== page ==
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Archive for December, 1990

The State, Industry and Commerce – II

The Nawaz Sharif government has made some very laudatory and swift moves towards freeing the economy, speeding up the process started by Junejo in 1985 and continued by Ms Benazir. Open-ended incentives for locating projects in the rural areas can only encourage rapid industrialisation. Demographically speaking, it will initiate population shift back to the rural areas. Bureaucracy’s control over the granting of permissions having been reduced in the “sanctioning of” part, the Empire will strike back (to reassert their authority), probably by making utilities unavailable. The politicians ability to cope with the bureaucracy’s capacity to filibuster will be the acid test of the economic will of the new Administration, a hard rock on which the PPP wave floundered.


The State, Industry and Commerce – I

History records the after effects of takeover of the assets of the British East India Company by the British Government in the name of the Crown subsequent to the 1857 War of Independence as a sordid example of the excesses of private enterprise being replaced by the inadequacies of bureaucracy’s lack of enterprise. Economics aside, it took almost a century for the foundations of the British Indian Empire to crumble, the residual of Imperial rule still afflicts South Asia, most particularly in ethnic and religious tension that sweeps the region. Our bureaucracy, no match for its British antecedents, particularly in honesty and sincerity of purpose, adds to its Atlas-like Administrative burden by ham-handed attempts to guide the economy of the nation, concentrating everything in the public sector, at the cost of private enterprise. Under the garb of a misguided sense of socialism that became the fashion of politics of the world in an era of slogan-mongering politicking in the 50s and 60s, more particularly the new emerging nations of the Third World, the State became a major (and dominating) participant in industry and commerce in Pakistan rather than acting to simply regulate the process in a laid-back manner, a sure recipe for disaster manifest in the despondency and hunger afflicting the masses of one of the Superpowers of today, the Soviet Union and its former proteges and client-nations of Eastern Europe. People who talk about the Marxist-Leninist type of socialism should be made to stand in queue in the bread lines of the USSR and the former COMECON countries.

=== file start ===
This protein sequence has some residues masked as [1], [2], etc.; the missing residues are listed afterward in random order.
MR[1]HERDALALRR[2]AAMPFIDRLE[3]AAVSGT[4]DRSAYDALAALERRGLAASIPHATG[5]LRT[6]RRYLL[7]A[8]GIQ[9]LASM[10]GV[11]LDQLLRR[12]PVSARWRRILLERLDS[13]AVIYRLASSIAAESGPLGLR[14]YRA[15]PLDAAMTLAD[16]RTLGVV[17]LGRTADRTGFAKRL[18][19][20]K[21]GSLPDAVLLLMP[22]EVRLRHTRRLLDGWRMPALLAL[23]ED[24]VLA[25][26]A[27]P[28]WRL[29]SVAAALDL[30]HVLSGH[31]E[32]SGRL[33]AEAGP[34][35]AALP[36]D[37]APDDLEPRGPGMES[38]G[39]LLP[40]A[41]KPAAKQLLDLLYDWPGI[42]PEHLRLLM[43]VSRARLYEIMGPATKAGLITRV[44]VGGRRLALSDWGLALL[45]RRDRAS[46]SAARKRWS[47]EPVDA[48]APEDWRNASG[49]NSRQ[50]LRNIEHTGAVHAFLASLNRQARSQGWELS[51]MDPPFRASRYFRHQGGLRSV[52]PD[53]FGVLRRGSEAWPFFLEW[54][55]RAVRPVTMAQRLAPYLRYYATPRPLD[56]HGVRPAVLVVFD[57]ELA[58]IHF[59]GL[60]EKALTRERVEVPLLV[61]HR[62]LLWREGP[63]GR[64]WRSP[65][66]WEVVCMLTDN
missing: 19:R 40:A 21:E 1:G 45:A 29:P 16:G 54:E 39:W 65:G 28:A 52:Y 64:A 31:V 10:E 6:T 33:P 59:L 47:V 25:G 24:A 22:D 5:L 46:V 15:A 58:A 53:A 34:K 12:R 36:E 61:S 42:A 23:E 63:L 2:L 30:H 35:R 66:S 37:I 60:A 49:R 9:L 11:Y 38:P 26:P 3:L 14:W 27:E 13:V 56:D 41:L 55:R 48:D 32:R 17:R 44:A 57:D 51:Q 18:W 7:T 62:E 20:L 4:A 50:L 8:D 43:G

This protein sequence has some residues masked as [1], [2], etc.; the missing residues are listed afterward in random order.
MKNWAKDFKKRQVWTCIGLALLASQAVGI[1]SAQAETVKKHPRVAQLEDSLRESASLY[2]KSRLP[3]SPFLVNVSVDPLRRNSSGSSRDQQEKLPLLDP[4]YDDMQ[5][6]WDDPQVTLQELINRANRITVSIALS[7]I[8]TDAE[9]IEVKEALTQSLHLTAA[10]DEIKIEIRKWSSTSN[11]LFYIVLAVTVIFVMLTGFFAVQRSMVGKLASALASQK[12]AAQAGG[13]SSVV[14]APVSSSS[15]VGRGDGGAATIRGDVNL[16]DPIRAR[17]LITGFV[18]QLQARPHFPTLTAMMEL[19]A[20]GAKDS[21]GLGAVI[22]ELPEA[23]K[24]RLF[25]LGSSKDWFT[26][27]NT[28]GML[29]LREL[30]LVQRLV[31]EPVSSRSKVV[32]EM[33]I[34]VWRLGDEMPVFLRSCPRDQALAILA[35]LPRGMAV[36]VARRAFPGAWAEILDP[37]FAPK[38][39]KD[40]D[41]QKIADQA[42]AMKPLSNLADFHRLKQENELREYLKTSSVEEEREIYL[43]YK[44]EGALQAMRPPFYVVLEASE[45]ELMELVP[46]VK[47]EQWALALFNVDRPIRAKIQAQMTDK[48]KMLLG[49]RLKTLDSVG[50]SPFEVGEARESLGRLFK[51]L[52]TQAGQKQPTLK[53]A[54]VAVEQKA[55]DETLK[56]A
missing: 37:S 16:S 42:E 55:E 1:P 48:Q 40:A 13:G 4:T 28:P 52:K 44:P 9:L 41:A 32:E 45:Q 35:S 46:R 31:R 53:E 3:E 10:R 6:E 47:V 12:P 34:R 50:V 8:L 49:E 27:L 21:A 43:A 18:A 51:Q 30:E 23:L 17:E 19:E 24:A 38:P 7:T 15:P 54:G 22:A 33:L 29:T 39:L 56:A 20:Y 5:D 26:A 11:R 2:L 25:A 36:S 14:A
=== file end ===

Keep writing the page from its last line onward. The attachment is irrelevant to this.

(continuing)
Trade and linkage factor

About six months ago, the PPP Government organised an excellent round of pre-Budget Seminars. Almost none of the advice proffered by a composite crew of respected economists, businessmen, journalists and retired bureaucrats was taken by the makers of the Budget (which did not include many PPP politicos) but the exercise by itself was extremely informative, well worth the effort. Mr Ehsanul Haq Peracha, the then beleaguered Finance Minister, neatly dodged the final session in Karachi but people like AGN Kazi and V.A. Jafarey had earlier contributed to clearing the general misconceptions surrounding the actual framing of the Budget. Given the statistics about the stagnant nature of Revenues and increasing obligations it became clear that the Government had very little room to manoeuvre. In the circumstances, Budget-making is pretty up and down high school stuff dished out by a particular financial elite among the bureaucracy.

Arrogant in the stance that whatever may be the opinion of the intelligentsia cuts no ice with them, the bureaucracy adopts an extremely condescending attitude towards any advice rendered, this includes the Born-Again retired bureaucrats. One has great respect for their knowledge and experience but the know-it-all demeanour of some of them is sickening, the thought that these programmed individuals have the authority to make or break the financial destiny of the nation by their decisions is enough to cause recurring nightmares. On a suggestion that Pakistan’s debt crisis called for the Government to make a request for a Debt Moratorium followed by Waiver and/or Debt Rescheduling, the senior officials of the Ministries of Planning and Finance winced as if a stray cat had brought something smelly through the door. More in contempt than in sheer scorn, they looked at each other before informing us that the proposition was impossible as “it would destroy Pakistan’s international financial credibility”, a policy entirely in keeping with the stated stance of the world’s financial institutions to which they owe their undying loyalty (rather than to their own nation). The plight of our misery-laden masses groaning under the increasing Debt Burden and inflation evokes only fleeting attention, passing mention as a nagging statistic. These people are failures, one of the good old Dictums of War is that you never reinforce failure, you simply sack them! Determine the affiliation of our bureaucrats in any capacity (past or present) with any of the world’s public financial institutions and they should then be separated from the nation’s financial policy making.